Conductor John Lubbock has a few surprises up his sleeve when the Orchestra of St John’s heads to Dorchester Abbey next month.
The OSJ Unlocked concert series, which runs from September to December, will feature several rarely-performed pieces alongside classical favourites.
For John – who founded the OSJ in 1967 – lockdown has been an opportunity to spend time discovering an exciting range of little-known music.
“For the past fifty years I’ve always had a concert to prepare for,” he says. “I’m quite a slow learner – I like loads of time.
“I’ve been looking at music I don’t have to conduct, and I’ve found some marvellous pieces by composers I’ve never even heard of. There’s a wonderful string serenade by Karlowicz, which we’re going to do in the December concert, a brilliant piano concerto by Myaskovsky, a beautiful piece by Glazunov and then a wonderful concerto grosso for piano and strings by Bloch.
“Piano and strings is a strangely rare sound except for concertos, and it’s a very ballsy sound.”
The programmes for the OSJ Unlocked concerts have been partly inspired by the orchestra’s determination to tackle the lack of diversity in the classical music profession.
“It’s very difficult for an orchestra as small as mine to do much about it,” John admits. “But we are going to invite some youngsters into rehearsals, and also invite student players to come and play as guests, and hopefully in amongst them, we will include people of colour.
“I’ve also been looking into black composers and I’ve found some very good pieces. There’s the famous composer, Boulogne, who was nicknamed the ‘black Mozart’. The trouble is that the music of that period pretty much all sounded like Mozart, and he was the best at that!
“But when you come into the late 19th century/beginning of the 20th century, it doesn’t all sound the same and there’s some really good composers – George Walker, Samuel Coleridge-Taylor, and a fellow called Coleridge Taylor Perkinson, whose parents christened him that because of the composer, and he’s written a brilliant serenade.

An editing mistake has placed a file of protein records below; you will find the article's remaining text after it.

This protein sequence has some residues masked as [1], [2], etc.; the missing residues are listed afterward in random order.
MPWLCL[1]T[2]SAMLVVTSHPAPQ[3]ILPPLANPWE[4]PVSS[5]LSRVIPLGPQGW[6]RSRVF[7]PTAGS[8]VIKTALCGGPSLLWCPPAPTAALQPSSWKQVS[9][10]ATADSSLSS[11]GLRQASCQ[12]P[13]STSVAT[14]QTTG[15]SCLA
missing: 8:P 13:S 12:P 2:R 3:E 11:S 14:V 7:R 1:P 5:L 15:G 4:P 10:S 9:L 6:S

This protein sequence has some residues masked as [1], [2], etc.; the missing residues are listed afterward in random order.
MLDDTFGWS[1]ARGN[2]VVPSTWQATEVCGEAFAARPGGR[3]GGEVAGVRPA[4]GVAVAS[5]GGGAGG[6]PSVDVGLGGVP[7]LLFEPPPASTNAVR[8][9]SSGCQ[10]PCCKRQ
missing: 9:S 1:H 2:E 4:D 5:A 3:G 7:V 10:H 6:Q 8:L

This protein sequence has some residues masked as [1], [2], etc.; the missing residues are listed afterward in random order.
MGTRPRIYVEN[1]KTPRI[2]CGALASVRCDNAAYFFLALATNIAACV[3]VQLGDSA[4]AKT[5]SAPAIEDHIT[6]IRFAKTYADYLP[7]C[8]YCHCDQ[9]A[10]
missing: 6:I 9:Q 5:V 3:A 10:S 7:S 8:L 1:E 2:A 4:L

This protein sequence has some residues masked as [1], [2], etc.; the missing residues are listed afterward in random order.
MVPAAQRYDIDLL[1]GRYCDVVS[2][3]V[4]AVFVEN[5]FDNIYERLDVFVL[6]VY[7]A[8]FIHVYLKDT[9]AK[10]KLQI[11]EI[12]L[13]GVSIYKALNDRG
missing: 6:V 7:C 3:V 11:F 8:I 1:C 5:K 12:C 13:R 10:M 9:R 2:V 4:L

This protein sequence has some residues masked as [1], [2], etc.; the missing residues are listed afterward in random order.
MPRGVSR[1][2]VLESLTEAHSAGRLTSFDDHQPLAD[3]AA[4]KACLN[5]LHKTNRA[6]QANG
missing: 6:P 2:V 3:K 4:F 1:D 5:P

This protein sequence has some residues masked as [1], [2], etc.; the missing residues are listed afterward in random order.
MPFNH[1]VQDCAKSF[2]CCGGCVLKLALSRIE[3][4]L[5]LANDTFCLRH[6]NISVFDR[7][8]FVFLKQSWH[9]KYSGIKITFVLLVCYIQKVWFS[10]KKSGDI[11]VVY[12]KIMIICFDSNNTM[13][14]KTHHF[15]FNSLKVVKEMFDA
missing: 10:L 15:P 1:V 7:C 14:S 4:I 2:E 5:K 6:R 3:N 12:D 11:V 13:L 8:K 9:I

“Then there’s the Negro Folk Symphony by William Dawson, which is very good. So we’re going to try to include some of those in our concerts.”
The first OSJ Unlocked concert, on September 26th, includes the Bloch Concerto Grosso, Samuel Coleridge-Taylor’s motet Summer is Gone and Dvorak’s String Serenade.
On October 17th, orchestra leader Jan Schmolck (violin) and Tim Horton (piano) perform Mozart’s Sonata in B flat, KV454, Brahms’ Sonata No.2 in A major, op.100 and Ravel’s Tzigane.
Soprano Ilona Domnich joins the orchestra on November 28th for a programme that includes Glazunov’s Intermezzo Romantico, Faure’s Four Songs, Samuel Coleridge-Taylor’s African Suite: Danse nègre and Wagner’s Siegfried Idyll.
The December concert (date to be announced) includes Karlowicz’s String Serenade, Hurd’s motet Love made me welcome and Tchaikovsky’s String Serenade.
Each concert lasts an hour and will be performed twice, at 6pm and 8pm, with an audience capacity of a hundred for each performance – spaced out according to social distancing guidelines, of course.
“Dorchester is ideal,” enthuses John. “I’ve managed to persuade them to let me turn the Abbey round, so we’re going to play in the pews, with two people in each pew, then the audience will be where you go in. We can put out however many chairs are needed, and there’s enough chairs available to change them all for the second concert.”
Coming up later in the year are the OSJ’s traditional Christmas concert at the Ashmolean (13th December) and New Year’s Eve Strauss Gala at Dorchester Abbey.
Bach’s St Matthew Passion and Handel’s Messiah are planned for 2021.
Meanwhile, John is hoping that the OSJ Unlocked concerts will go ahead. Nothing is certain these days, but his fingers are tightly crossed.
OSJ Unlocked runs from September 26th. For full details of this and other OSJ events, visit www.osj.org.uk